Maritime tribal connections (Orchid Island to Seattle)

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Maritime tribal connections (Orchid Island to Seattle)

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Joe

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The canoe has lost its soul.

For decades the vessel hung from the ceiling of a Seattle salmon restaurant, and is currently in the possession of the city’s Burke Museum, estranged from Taiwan’s Orchid Island and the Tao community that built it.

Syaman Lamuran, a Tao Aborigine, has come to Seattle on a journey of discovery and restoration. He is participating in Tribal Journeys, a three-week trip that began on Monday and will see Native American and First Nation’s communities bring more than 100 traditional and modern canoes up the Pacific West Coast.

Lamuran will then return to Seattle to determine if the vessel of his ancestors can regain its lost spirit.

CONNECTING COMMUNITIES

Lamuran’s journey is organized and funded by ATAYAL, an American nonprofit that seeks to connect indigenous communities around the world. Gary Smoke, who has lived in Taiwan for 26 years and serves as the organization’s international relations director, says the journey is more of an exploratory trip to initiate contact between Lamuran’s Tao with Native Americans and Canada’s First Nation’s people. Next year, with more time to raise money, Smoke hopes to bring a full Tao crew with a freshly built canoe.

“It’s a connection between maritime peoples from across the world,” Lamuran says.

ORCHID ISLAND TO SEATTLE

Smoke, a native of the Seattle area, learned about Tribal Journeys while visiting his family last year, when he observed part of the journey and saw similarities between Pacific Northwest canoe culture and that of the Austronesians, who are believed to have spread across Southeast Asia and the Pacific Ocean from Taiwan.

“I was determined to get some people from Taiwan to join so that we could develop a relationship, exchange cultural ideas, languages and even students,” Smoke says.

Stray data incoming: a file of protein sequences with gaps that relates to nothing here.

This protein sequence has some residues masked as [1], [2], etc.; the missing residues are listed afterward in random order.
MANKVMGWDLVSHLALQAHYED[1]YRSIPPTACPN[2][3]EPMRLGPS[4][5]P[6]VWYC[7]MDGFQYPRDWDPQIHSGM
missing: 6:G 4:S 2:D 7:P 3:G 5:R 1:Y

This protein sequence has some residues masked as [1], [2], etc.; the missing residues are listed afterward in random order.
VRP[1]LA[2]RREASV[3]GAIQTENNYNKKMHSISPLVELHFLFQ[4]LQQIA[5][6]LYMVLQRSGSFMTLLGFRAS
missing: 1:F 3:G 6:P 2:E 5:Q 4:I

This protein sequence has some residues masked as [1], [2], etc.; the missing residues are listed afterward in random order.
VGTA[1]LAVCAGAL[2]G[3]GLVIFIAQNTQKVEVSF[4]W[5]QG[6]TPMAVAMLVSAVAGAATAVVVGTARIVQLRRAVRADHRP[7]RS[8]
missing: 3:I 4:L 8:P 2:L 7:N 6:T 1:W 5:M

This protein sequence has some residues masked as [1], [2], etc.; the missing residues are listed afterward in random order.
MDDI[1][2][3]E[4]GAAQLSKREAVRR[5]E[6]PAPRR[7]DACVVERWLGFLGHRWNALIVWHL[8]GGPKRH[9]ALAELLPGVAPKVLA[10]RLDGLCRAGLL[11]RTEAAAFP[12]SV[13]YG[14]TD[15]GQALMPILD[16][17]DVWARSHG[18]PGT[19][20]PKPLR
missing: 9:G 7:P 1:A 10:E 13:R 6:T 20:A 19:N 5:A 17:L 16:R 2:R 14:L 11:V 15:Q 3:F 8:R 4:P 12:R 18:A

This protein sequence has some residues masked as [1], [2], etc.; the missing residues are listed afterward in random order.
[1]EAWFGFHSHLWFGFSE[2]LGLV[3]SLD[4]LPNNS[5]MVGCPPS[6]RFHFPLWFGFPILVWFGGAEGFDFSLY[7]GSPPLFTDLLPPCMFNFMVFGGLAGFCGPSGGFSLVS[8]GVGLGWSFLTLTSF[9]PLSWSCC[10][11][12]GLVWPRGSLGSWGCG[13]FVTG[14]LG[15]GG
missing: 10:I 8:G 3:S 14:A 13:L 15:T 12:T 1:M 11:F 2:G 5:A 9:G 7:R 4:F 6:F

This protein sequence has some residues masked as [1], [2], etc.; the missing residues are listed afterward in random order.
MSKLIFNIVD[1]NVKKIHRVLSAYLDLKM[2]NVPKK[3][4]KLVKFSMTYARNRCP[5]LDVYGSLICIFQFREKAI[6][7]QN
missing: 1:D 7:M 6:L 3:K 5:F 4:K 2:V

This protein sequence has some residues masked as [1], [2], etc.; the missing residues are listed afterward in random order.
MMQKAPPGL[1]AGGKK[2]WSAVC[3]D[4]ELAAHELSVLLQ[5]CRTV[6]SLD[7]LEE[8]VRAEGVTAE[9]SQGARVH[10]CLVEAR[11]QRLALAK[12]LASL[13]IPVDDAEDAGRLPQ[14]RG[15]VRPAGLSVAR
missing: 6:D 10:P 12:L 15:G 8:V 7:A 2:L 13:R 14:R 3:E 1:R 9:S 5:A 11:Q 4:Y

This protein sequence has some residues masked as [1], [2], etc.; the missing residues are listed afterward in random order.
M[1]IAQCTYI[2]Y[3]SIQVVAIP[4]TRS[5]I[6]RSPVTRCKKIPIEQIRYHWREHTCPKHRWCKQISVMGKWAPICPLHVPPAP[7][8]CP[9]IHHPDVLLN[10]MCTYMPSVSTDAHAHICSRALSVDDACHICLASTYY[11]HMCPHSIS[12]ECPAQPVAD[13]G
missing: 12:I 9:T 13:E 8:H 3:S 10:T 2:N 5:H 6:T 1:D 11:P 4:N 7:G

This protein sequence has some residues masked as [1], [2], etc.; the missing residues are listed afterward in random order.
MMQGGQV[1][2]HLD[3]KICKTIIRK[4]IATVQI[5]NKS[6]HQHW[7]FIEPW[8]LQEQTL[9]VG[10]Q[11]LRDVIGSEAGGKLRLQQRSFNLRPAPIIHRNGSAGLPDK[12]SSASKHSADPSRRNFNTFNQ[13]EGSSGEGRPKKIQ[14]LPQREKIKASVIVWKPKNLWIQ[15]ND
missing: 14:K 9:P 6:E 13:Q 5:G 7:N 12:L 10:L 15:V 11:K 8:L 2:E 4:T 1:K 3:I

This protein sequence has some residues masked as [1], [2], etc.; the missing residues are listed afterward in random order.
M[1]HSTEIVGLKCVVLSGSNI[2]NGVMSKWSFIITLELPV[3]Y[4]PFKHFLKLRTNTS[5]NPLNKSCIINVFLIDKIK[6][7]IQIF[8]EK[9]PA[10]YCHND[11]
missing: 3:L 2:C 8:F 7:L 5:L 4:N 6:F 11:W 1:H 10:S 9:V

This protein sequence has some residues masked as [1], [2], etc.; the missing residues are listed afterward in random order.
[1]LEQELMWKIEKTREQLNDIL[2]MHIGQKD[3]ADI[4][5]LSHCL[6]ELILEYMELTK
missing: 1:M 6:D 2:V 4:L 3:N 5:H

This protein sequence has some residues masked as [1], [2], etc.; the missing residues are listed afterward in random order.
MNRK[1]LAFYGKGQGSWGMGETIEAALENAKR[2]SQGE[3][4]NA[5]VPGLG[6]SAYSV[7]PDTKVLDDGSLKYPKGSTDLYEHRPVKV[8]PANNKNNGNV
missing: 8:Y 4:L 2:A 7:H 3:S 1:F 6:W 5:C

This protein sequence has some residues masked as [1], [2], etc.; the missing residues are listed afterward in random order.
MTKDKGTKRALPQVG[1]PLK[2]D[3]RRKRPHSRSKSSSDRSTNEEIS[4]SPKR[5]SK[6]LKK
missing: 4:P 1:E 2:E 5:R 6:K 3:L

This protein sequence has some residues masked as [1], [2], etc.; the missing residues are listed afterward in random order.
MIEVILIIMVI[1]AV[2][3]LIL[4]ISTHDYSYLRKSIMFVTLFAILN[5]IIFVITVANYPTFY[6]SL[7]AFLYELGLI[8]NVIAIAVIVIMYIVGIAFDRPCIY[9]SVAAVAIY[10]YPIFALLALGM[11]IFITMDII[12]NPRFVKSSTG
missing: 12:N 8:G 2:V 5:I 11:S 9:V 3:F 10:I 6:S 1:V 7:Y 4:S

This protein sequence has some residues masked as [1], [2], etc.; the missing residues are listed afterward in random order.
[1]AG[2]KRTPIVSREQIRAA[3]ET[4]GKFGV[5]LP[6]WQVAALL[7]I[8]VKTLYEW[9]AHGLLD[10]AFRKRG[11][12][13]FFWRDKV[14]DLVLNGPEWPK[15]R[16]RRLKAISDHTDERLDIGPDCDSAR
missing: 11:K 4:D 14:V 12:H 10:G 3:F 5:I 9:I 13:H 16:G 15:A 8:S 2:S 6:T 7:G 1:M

Smoke met Lamuran at the International Austronesian Conference in Taipei last November. As chairman of the Tao Foundation (蘭嶼部落文化基金會), Lamuran has been actively promoting and preserving his culture. Smoke says it took a significant amount of time to plan the trip and get a full commitment from the foundation, which left them with six weeks to raise US$8,000.

There aren’t enough funds for Lamuran to bring his own canoe, but he still has a chance to navigate the waters of the Pacific Northwest. Smoke says that due to the large number of participants, canoe families are formed so different groups can take turns “pulling” the canoes, the preferred Native American term, rather than “paddling” or “rowing.” Lamuran met his canoe family on Monday.

At the end of each leg, the pullers need to request permission from the host community to come ashore following a specific protocol. After all the canoes arrive, a feast commences with dancing and singing.

WANDERING CANOE

Lamuran says he hopes to learn about how other indigenous people deal with drastic environmental changes and various social issues. He’s also interested in intratribal relationships as well as how they deal with outsiders and mainstream culture.

“I hope that more people learn about Taiwan’s maritime culture and learn that [Taiwan’s inhabitants] are more than just Han Chinese,” he says.

After the journey, Lamuran’s group will head to the museum, located on the University of Washington campus, on July 27 to visit the Tao canoe. They will meet with curators and local Native American groups to discuss the vessel and other indigenous issues.

The canoe was first brought to the US in the 1970s by late restaurateur Ivar Haglund, who obtained it during a trip to Taiwan to buy Chinese-style furniture for his property. Haglund kept it in his Ivar’s Indian Salmon House, since renamed Ivar’s Salmon House, and, during a renovation in the 1990s, removed all the non-Pacific Northwest artifacts.

The canoe was moved to a warehouse where it languished until local collector and former Taiwan resident Michael Jacobson bought it, along with other Aboriginal artifacts, in 2015. He then donated the canoe to the museum.

Lamuran says the canoe needs a soul because it has been separated from its homeland for so long.

“It’s a real shame,” he says. “It doesn’t matter why the canoe left its home, it was built by the hands of my ancestors and the wood from our island. I hope that in the future I can bring an elder [to the museum] to perform a ritual so as to restore its soul.”

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